For several days, the parents of the 6-month-old girl I'll call Amber dutifully gave her the antibiotics that had been prescribed for her ear infection. But Amber didn't get better. She still had a fever, didn't eat much, and became listless. Her parents brought her to our emergency room at UMass Memorial Medical Center, in Worcester, where tests showed that this little girl was severely dehydrated, with a rapid heartbeat and low blood pressure -- signs of life-threatening septic shock.
Luckily, the doctors were fairly certain what was wrong. One physician inserted a thin plastic tube through Amber's urethra and into her bladder to collect a teaspoon of urine, which was abnormally cloudy. The lab soon confirmed the diagnosis: Amber had a urinary tract infection, or UTI.
UTIs are the most common serious bacterial infection in young children. They're caused by bacteria that climb through the body's plumbing system into the bladder and then up to the kidneys, and they're found in almost one in ten female infants and one in 30 male infants with a high fever. The infections often become serious because babies aren't able to tell anyone about the early mild symptoms like burning or painful urination. Today, pediatricians know it's critical to check the urine of babies and toddlers who have a high fever because otherwise they could miss the problem. Studies show that almost 4 percent of infants who were previously thought to have a fever from another illness such as an ear or a gastrointestinal infection had a UTI (it's possible they had both). When not treated promptly, bacteria can multiply and enter the bloodstream. From there, a UTI can permanently scar the kidneys, which can lead to high blood pressure and other long-term problems. And as with Amber, it can lead to life-threatening complications.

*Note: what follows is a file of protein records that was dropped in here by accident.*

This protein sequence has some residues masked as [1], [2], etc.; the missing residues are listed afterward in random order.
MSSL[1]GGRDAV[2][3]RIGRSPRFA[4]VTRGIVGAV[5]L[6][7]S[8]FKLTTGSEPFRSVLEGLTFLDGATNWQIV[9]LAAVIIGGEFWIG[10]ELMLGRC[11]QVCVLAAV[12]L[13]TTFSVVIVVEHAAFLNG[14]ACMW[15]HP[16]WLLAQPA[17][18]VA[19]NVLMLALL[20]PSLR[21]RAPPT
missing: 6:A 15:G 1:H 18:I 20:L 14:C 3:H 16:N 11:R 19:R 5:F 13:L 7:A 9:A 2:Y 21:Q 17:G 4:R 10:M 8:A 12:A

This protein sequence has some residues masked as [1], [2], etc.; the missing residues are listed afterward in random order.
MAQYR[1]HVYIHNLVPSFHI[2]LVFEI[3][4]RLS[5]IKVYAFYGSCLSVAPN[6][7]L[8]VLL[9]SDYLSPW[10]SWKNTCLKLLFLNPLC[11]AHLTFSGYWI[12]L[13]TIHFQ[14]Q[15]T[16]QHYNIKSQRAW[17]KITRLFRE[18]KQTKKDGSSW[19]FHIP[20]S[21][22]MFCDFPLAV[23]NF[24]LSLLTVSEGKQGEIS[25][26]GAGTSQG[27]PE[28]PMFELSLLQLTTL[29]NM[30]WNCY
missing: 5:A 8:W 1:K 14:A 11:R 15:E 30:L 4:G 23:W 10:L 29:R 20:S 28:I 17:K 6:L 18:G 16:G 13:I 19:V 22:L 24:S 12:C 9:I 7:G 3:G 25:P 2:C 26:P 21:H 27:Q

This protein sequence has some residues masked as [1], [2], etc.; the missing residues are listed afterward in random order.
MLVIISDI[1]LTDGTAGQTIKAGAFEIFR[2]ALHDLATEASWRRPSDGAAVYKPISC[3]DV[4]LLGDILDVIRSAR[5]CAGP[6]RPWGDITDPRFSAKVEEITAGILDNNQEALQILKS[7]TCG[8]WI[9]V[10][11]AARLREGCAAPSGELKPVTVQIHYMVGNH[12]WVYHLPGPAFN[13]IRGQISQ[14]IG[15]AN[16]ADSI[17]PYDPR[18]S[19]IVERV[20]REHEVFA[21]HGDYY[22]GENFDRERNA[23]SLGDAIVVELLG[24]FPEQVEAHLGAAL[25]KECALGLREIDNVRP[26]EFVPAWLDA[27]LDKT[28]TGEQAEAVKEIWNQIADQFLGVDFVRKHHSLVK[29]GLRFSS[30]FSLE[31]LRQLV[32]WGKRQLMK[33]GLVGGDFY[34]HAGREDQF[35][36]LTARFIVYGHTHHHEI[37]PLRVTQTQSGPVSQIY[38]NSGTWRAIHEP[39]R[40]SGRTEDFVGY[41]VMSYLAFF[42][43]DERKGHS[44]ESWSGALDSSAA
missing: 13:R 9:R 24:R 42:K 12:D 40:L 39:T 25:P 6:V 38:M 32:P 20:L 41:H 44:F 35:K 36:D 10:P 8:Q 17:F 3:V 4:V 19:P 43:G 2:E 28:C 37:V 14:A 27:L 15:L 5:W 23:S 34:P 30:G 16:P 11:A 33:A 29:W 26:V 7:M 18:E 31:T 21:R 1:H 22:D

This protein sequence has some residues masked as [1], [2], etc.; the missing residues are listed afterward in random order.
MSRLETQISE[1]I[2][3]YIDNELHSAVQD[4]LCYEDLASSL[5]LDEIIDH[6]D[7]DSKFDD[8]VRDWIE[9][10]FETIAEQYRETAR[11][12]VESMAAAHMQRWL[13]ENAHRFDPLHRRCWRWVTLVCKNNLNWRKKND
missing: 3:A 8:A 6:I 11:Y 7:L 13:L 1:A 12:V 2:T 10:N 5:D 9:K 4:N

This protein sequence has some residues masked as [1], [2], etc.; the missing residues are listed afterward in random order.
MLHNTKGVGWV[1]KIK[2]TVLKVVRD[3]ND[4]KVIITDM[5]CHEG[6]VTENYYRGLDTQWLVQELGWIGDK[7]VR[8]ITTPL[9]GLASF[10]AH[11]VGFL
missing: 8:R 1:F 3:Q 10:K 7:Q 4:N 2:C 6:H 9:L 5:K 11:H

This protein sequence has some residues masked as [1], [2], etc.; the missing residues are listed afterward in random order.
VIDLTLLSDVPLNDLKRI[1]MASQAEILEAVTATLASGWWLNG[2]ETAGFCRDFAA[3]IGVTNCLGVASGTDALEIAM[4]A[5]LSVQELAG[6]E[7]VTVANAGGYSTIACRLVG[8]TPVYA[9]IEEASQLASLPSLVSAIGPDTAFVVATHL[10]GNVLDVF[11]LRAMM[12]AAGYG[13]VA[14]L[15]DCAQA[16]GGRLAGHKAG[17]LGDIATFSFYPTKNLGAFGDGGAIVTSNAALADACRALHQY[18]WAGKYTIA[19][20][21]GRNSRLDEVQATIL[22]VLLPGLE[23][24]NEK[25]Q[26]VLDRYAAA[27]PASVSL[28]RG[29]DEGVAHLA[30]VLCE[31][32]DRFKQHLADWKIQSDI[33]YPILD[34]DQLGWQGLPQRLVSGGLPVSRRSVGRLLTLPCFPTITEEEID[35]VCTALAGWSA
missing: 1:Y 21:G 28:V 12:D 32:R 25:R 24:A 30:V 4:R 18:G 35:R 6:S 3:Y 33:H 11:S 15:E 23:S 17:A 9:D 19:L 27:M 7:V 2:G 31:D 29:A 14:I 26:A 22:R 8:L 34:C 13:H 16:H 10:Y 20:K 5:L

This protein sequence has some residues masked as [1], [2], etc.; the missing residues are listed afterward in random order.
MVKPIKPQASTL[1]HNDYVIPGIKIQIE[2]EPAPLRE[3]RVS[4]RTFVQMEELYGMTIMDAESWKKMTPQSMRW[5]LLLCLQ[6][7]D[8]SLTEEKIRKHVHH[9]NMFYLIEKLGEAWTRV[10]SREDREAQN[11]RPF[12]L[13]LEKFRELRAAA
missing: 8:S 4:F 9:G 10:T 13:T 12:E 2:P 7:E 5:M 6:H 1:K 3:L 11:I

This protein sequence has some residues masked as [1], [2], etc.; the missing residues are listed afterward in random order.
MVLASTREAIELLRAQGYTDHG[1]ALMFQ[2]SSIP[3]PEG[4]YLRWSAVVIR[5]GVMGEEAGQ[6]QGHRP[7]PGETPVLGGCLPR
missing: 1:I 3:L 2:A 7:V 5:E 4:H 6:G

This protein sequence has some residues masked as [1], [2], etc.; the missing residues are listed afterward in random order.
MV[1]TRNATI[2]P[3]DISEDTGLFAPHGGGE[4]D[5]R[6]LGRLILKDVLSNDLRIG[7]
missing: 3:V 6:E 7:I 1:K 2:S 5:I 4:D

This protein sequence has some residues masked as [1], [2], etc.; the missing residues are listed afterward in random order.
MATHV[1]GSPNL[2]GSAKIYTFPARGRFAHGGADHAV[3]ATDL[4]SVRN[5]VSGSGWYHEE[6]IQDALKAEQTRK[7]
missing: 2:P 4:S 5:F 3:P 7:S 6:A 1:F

The Common Causes
Babies are especially vulnerable to UTIs because they're in diapers most of the time, which keeps their genital area moist and warm and allows bacteria to breed. Plus, diapers don't always keep their messes contained, so bacteria from bowel movements can easily get into the genitals and sometimes cause an infection. Because girls have a shorter distance between the end of the urethra and the bladder than boys do, girls seem to have a higher chance of getting an infection this way. And research has shown that uncircumcised boys have about a tenfold greater risk of getting a UTI than circumcised boys do, because bacteria can hide under the foreskin, making it harder to clean.
But your child isn't defenseless. Every time he pees, his urine blasts out any offending bacteria that have gotten into the urethra. Urine is also a mild acid and contains antibacterial proteins that fight invaders. That's why most children get through life without any infections, even though the urethra is near one of the least clean areas of the body.